March 21st, 2017
In your renting history, you’ve come to rely on a few choice websites to help you find a place to settle down a while. But despite having read hundreds of housing rental ads, you still fall for the same 'ole jargon. Words like quaint, cozy and quiet pull you in like a moth to a flame. And like that moth, you get burned. You have to wonder why you never sign a lease for longer than a year.
Don’t waste any more time visiting rental properties that look like they’ve been featured in a Maysles documentary. Instead, learn what leasing agents really mean when they post an ad describing the rental as “charming.” Once you know how to decode those ads, you can find yourself a suitable pad and set yourself up with a great leasing agreement and better spend your time comparing renters insurance and decorating the new space.
Here are a number of terms and phrases agents use to trap prospective renters. Don’t fall for their clever wordsmithing!
Converted Bedroom: A studio apartment with an added privacy screen or two.
Garden Unit: There’s a patch of grass beside the front door step.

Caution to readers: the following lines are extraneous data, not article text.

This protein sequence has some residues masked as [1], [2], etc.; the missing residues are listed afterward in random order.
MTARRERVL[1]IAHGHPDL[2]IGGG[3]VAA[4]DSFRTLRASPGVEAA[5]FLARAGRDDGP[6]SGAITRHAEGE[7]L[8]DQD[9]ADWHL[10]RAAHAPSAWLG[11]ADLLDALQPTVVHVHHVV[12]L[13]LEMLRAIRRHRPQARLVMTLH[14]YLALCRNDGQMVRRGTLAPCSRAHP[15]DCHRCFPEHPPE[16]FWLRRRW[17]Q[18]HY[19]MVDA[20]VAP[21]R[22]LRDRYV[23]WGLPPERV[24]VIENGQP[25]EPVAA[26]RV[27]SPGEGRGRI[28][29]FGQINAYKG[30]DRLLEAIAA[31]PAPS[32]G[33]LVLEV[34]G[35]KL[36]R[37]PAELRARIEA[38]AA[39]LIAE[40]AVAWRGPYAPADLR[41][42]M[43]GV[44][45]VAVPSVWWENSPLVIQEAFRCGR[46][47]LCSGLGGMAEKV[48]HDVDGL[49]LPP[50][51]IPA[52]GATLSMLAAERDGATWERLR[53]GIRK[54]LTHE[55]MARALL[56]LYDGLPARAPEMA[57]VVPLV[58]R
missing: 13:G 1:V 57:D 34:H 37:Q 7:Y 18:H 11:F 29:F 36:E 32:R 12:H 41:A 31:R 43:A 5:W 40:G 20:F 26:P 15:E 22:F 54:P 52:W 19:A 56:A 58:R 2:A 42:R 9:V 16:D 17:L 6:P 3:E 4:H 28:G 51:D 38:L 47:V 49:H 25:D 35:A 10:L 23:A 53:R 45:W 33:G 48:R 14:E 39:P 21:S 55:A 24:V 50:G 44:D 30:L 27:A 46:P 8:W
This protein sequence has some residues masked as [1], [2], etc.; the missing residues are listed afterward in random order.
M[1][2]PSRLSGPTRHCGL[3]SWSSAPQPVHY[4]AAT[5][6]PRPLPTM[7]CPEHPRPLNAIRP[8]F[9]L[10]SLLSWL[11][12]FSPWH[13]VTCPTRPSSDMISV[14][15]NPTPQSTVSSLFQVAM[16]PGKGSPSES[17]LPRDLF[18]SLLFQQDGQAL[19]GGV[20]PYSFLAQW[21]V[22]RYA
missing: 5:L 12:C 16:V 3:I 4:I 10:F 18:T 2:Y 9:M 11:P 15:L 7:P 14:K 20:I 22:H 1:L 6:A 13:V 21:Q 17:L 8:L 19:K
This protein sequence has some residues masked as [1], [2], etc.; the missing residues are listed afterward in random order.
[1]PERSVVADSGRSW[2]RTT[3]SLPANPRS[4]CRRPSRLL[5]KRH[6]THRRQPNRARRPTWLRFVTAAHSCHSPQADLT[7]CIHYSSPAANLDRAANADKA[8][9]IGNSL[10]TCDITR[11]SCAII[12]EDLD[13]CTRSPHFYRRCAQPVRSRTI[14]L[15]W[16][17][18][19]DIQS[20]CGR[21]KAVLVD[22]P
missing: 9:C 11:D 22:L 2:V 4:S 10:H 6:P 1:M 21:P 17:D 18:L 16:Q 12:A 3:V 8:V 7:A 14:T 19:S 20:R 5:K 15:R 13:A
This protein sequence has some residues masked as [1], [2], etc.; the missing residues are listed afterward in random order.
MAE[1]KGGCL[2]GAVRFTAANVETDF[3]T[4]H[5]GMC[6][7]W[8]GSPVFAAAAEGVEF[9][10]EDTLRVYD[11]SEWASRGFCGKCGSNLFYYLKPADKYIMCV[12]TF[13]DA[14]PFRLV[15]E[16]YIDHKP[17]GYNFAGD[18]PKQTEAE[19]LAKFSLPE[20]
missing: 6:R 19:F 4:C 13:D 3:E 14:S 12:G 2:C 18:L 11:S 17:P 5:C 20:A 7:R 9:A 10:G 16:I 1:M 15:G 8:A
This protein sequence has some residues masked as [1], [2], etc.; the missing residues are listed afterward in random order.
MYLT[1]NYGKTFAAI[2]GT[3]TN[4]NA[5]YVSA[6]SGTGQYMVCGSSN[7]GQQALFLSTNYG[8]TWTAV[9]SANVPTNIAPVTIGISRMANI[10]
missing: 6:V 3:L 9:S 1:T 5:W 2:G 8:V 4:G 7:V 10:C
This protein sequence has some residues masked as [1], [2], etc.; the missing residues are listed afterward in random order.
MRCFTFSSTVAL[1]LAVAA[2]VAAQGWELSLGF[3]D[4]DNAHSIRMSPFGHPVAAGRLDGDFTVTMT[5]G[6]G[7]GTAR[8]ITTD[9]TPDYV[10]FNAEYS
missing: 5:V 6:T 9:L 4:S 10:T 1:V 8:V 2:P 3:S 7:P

Outdoor Space: There is a park nearby or a communal courtyard where rowdy college students party on Saturday nights.
Walk-Up: The apartment is located up several floors of steep stairs with a wonky handrail.
Juliet Balcony: A sham balcony. A Juliet balcony allows you just enough space for a standing single person. A Juliet balcony is not a functional space.
New to Market: This apartment has either just had a lease agreement fall through or the agent “forgot” to update the ad and is stuck trying to sign on a tenant for a rental no one wants.
Unique: The rental is U-G-L-Y, ugly.
MINT: The rental is in excellent shape.
Intimate: To quote Aladdin’s Genie, “Tiny little living space.”
Sun-Filled: The apartment gets blasted with sunlight that makes the space feel 10X hotter than it is outside.
Estate Condition: The rental has had little maintenance or renovations in recent years and the landlord does not intend to make more.
Original Condition: The rental has had no maintenance or renovations in at least a decade. There’s a reason why the oven has blackened smoke marks.
Parking Adjacent: The rental property doesn’t offer parking, so you’ll have to park down the street in a questionable neighborhood.
South-Facing Windows: There is no view. Scratch that, there is a view, but it’s of a parking garage or the façade of the building opposite yours.
Finished Studio: Located in one of two spots, a basement or above a garage. Often means you’ll most likely be renting from a family that needs extra cash flow.
As you skim through rental ads, look for the choice descriptors above, it’ll help you save time and keep you from visiting a rental that you wouldn’t live in for a million dollars.